Solutions for software development in startups

There is no question of sustainable growth without experienced specialists. But how and where to find them and make them work efficiently for your business? As usual, you need to consider costs, effort, and the team’s experience. Moreover, you should think about getting a comprehensive team that includes not only developers but also quality assurance specialists, Scrum masters, UX and graphic designers, project management and testing experts etc. Furthermore, if you decide to outsource the team but don’t have experience in managing software development, it would be great if your team was eager to share their knowledge and give applicable advice. Not all companies – regardless of their actual expertise – want to share their know-how to enhance their clients’ business success.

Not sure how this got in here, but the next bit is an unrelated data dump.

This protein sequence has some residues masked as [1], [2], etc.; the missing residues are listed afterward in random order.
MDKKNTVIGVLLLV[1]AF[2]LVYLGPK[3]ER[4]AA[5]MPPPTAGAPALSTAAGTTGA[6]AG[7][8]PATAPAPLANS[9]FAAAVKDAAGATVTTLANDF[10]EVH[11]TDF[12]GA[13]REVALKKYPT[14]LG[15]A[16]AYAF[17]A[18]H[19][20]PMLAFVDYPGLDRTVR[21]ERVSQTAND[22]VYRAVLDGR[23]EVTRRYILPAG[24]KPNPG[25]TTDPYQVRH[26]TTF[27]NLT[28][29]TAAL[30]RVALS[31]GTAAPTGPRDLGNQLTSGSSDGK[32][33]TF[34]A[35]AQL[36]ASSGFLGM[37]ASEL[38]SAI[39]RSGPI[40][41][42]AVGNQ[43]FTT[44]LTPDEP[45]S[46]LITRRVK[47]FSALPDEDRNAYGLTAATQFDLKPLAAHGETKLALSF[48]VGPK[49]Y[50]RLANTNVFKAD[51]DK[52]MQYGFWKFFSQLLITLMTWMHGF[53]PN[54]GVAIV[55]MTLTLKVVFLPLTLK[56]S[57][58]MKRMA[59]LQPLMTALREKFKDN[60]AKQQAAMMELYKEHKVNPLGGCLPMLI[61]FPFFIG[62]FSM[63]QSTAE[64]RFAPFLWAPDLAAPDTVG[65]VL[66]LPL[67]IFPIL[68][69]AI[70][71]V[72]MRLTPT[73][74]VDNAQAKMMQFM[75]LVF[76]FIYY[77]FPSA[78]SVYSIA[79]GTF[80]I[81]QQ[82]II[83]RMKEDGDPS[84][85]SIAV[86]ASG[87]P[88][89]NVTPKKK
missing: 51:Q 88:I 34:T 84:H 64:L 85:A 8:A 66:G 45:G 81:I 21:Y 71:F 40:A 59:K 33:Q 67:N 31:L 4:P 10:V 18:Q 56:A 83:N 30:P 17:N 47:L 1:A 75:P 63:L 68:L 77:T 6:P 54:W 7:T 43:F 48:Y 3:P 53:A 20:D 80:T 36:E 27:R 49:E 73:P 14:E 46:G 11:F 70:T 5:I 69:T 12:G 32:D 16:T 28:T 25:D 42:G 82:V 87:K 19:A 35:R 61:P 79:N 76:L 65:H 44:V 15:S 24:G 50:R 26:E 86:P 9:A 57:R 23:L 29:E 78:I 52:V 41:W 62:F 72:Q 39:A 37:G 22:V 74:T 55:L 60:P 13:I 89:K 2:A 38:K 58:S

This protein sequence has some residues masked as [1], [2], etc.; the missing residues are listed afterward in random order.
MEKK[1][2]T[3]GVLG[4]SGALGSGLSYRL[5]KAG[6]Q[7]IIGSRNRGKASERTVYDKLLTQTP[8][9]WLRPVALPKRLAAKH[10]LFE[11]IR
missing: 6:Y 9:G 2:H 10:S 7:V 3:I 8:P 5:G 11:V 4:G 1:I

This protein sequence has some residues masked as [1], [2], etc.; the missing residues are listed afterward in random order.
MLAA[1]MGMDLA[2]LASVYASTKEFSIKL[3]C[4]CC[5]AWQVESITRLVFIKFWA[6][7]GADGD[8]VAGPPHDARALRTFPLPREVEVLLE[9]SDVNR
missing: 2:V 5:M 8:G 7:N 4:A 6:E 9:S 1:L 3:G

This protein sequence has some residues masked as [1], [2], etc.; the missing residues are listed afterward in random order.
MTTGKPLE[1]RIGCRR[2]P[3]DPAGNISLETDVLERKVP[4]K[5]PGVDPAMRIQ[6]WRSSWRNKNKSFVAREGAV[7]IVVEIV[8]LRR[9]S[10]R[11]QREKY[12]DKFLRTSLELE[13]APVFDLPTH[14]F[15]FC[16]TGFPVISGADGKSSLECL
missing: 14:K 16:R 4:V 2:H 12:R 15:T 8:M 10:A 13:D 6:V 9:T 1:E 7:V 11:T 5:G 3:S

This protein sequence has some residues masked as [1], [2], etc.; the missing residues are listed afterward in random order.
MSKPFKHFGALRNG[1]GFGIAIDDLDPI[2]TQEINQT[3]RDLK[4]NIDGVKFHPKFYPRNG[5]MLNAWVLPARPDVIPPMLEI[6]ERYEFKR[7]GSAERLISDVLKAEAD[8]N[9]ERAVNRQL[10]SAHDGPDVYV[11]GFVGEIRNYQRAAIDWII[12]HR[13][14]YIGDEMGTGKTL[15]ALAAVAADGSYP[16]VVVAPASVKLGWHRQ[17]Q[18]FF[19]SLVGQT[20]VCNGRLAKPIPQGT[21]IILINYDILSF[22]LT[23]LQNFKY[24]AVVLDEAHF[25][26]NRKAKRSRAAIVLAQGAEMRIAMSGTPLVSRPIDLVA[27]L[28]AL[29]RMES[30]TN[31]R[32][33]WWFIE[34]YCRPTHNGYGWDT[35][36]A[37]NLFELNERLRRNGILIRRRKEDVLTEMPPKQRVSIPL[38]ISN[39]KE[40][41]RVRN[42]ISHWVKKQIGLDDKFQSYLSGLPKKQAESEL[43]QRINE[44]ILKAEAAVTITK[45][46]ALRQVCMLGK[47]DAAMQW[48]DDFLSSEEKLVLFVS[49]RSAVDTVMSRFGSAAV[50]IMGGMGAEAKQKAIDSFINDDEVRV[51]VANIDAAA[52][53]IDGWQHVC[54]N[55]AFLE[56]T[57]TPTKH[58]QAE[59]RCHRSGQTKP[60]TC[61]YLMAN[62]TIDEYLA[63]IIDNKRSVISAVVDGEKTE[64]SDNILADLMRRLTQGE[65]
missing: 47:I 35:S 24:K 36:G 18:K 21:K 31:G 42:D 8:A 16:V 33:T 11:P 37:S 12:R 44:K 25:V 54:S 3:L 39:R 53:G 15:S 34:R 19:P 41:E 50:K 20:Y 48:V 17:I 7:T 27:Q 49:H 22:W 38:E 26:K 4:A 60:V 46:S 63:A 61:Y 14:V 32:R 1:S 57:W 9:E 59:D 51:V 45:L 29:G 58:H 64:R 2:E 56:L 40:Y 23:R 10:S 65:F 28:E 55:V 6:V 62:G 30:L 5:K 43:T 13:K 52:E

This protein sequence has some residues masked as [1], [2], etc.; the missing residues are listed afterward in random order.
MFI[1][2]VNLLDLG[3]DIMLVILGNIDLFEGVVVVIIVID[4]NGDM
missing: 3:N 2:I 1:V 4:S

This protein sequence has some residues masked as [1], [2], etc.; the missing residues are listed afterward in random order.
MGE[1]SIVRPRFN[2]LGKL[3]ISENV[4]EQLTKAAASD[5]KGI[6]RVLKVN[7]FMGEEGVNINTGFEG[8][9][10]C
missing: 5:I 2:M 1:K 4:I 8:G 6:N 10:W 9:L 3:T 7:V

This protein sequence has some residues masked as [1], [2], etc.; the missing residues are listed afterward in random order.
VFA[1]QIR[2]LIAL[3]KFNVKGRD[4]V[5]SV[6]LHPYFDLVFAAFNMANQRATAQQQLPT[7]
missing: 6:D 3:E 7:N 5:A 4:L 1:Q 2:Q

There are four most popular ways to organize software product development in a startup, especially for organisations with already existing MVP. Let’s look at their pros and cons.

1. Freelancers

Freelancers are relatively easy to find and hire, and cost of their work may be relatively low if you look for those based in Asia or Eastern Europe. Especially today, when remote working allows to lower your costs even more. Freelancers are a great solution if you need a quick fix or a smaller functionality that isn’t critical for your startup. However, we’re talking about building your new product – not an MVP – so you need to consider a few challenges with hiring independent contractors. Working with freelancers you hire individual players who don’t constitute a team. It will be your role to manage them and boost team spirit – otherwise, they’ll remain just a bunch of developers.

You need to remember that many freelancers don’t get engaged with clients and projects, and you never know how long they will stay with you. According to our experience, freelancers often work on more than one project at the same time, and if they decide to focus on only one of them, it’s not sure that they choose your startup.

2. Outsourcing